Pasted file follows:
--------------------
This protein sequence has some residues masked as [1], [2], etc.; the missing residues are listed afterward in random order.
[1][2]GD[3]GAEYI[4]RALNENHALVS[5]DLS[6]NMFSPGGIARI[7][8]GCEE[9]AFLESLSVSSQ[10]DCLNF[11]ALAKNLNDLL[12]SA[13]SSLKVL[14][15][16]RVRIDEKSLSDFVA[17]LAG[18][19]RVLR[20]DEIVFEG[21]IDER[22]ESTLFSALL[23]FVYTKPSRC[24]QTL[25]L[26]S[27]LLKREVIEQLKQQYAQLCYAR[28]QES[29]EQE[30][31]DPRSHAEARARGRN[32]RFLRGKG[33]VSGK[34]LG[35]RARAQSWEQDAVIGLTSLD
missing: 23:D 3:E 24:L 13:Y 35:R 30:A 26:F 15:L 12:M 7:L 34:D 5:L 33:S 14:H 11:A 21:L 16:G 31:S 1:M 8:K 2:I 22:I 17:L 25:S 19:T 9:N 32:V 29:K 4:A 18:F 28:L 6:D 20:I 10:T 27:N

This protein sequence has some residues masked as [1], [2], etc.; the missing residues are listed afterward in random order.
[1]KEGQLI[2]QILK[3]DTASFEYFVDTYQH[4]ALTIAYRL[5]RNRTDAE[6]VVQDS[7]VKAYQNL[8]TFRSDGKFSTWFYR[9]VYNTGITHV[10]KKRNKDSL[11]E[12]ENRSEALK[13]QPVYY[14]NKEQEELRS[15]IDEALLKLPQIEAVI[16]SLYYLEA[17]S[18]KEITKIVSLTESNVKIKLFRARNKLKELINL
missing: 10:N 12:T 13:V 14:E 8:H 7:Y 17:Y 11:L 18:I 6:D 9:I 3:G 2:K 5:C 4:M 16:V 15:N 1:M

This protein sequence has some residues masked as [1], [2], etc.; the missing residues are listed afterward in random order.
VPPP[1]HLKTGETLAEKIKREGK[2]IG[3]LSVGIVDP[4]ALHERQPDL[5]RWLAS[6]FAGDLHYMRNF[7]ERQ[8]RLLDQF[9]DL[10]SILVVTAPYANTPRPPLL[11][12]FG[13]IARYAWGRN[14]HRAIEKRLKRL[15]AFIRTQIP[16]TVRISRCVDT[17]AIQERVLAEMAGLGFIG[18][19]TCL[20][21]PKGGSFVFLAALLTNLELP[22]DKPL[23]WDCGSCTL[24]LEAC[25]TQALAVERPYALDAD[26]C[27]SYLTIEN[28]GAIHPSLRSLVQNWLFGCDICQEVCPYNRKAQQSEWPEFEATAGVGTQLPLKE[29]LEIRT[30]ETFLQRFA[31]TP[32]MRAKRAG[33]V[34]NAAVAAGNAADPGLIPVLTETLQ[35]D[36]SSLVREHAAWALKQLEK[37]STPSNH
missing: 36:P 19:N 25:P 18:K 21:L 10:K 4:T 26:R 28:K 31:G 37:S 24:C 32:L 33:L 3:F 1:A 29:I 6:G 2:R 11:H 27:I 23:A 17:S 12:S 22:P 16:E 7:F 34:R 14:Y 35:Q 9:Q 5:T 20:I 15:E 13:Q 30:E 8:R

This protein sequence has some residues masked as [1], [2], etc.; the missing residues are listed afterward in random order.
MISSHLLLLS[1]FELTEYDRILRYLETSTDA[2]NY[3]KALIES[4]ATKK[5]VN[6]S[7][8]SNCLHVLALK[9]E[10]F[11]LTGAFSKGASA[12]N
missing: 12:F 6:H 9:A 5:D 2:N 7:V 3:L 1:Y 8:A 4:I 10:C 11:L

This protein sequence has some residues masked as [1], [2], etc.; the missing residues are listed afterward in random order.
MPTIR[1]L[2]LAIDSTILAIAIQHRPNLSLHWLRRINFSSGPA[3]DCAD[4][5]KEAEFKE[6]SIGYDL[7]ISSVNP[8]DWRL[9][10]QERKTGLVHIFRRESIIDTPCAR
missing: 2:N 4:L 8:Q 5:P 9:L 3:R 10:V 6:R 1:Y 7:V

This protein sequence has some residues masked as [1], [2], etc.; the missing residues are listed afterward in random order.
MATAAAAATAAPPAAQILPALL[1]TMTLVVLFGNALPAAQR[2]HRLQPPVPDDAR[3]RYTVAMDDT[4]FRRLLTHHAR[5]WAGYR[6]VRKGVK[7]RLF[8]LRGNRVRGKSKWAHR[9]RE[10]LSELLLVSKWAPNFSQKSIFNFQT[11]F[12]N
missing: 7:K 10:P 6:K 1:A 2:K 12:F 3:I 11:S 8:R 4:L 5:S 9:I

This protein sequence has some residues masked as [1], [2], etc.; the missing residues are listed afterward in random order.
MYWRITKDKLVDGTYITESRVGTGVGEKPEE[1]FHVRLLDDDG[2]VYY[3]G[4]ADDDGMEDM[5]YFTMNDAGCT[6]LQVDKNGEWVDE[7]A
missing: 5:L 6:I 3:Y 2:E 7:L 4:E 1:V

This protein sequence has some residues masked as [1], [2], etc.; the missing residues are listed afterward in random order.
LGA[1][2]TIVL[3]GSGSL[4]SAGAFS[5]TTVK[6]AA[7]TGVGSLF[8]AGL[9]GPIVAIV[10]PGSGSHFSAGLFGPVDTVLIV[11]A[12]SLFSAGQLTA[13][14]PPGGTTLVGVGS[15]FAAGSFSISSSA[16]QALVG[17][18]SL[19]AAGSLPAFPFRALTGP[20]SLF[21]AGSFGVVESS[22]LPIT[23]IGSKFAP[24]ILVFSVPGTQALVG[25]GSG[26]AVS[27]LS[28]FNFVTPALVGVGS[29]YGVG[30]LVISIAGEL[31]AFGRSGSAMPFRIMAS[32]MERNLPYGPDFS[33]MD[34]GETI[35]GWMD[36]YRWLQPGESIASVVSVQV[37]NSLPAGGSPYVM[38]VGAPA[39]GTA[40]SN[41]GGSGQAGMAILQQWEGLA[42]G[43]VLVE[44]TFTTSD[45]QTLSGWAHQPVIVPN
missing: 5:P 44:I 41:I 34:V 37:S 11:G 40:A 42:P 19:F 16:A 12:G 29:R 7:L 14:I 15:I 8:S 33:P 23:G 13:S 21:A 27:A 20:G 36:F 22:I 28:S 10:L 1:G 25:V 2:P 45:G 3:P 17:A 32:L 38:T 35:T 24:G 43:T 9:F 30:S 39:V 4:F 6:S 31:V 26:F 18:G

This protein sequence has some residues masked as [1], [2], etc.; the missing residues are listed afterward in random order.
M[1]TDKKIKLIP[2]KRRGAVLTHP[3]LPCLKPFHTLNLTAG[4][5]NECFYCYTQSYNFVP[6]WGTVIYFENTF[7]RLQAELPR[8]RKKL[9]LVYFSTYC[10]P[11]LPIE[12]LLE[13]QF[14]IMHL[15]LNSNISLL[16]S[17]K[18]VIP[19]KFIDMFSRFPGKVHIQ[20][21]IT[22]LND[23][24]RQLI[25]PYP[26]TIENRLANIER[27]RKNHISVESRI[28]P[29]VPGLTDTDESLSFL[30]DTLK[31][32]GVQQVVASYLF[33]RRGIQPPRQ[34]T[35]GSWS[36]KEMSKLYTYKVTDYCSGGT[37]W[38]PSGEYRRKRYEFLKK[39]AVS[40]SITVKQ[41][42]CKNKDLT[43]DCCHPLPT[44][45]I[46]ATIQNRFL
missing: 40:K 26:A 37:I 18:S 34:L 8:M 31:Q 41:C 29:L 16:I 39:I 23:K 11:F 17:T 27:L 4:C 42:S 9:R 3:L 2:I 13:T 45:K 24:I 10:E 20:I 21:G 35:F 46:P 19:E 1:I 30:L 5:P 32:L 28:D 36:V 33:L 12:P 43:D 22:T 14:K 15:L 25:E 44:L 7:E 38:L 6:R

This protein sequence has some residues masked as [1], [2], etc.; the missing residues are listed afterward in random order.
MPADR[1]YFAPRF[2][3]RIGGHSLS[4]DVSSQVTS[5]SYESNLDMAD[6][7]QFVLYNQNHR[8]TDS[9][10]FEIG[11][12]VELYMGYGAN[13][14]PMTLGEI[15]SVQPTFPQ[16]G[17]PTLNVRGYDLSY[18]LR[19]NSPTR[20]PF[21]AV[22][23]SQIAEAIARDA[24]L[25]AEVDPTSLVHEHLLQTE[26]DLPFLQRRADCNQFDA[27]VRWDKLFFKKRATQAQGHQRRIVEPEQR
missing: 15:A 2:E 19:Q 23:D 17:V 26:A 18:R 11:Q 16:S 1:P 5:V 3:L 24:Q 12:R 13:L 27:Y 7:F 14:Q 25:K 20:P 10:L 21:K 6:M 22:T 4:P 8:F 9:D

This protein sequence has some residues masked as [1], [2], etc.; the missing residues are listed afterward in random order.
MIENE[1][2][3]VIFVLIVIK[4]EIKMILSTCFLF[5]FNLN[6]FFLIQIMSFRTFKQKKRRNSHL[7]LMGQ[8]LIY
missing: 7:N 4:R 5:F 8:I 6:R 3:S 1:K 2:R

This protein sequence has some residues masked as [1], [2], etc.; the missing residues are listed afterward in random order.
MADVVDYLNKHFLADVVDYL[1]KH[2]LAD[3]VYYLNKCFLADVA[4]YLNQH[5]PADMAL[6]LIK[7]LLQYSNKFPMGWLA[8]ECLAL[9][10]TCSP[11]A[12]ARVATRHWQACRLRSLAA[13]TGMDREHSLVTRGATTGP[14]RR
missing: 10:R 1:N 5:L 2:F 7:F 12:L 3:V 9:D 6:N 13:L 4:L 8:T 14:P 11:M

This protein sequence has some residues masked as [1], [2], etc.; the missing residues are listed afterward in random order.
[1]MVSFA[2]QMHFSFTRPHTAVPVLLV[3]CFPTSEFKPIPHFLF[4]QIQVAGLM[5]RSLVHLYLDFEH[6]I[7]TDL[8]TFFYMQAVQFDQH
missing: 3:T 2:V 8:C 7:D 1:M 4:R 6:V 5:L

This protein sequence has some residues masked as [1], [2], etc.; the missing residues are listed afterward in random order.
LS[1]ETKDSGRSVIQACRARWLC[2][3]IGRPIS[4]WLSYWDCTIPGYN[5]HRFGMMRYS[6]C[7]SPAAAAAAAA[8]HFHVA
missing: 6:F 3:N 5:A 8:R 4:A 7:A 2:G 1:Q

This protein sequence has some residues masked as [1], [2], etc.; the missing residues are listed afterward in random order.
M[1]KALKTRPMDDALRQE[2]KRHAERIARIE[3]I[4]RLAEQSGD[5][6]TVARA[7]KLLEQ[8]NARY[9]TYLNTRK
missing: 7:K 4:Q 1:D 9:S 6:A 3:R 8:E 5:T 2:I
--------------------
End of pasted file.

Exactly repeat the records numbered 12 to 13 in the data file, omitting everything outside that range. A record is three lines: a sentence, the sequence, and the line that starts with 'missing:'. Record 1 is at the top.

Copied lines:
This protein sequence has some residues masked as [1], [2], etc.; the missing residues are listed afterward in random order.
MADVVDYLNKHFLADVVDYL[1]KH[2]LAD[3]VYYLNKCFLADVA[4]YLNQH[5]PADMAL[6]LIK[7]LLQYSNKFPMGWLA[8]ECLAL[9][10]TCSP[11]A[12]ARVATRHWQACRLRSLAA[13]TGMDREHSLVTRGATTGP[14]RR
missing: 10:R 1:N 5:L 2:F 7:F 12:L 3:V 9:D 6:N 13:L 4:L 8:T 14:P 11:M

This protein sequence has some residues masked as [1], [2], etc.; the missing residues are listed afterward in random order.
[1]MVSFA[2]QMHFSFTRPHTAVPVLLV[3]CFPTSEFKPIPHFLF[4]QIQVAGLM[5]RSLVHLYLDFEH[6]I[7]TDL[8]TFFYMQAVQFDQH
missing: 3:T 2:V 8:C 7:D 1:M 4:R 6:V 5:L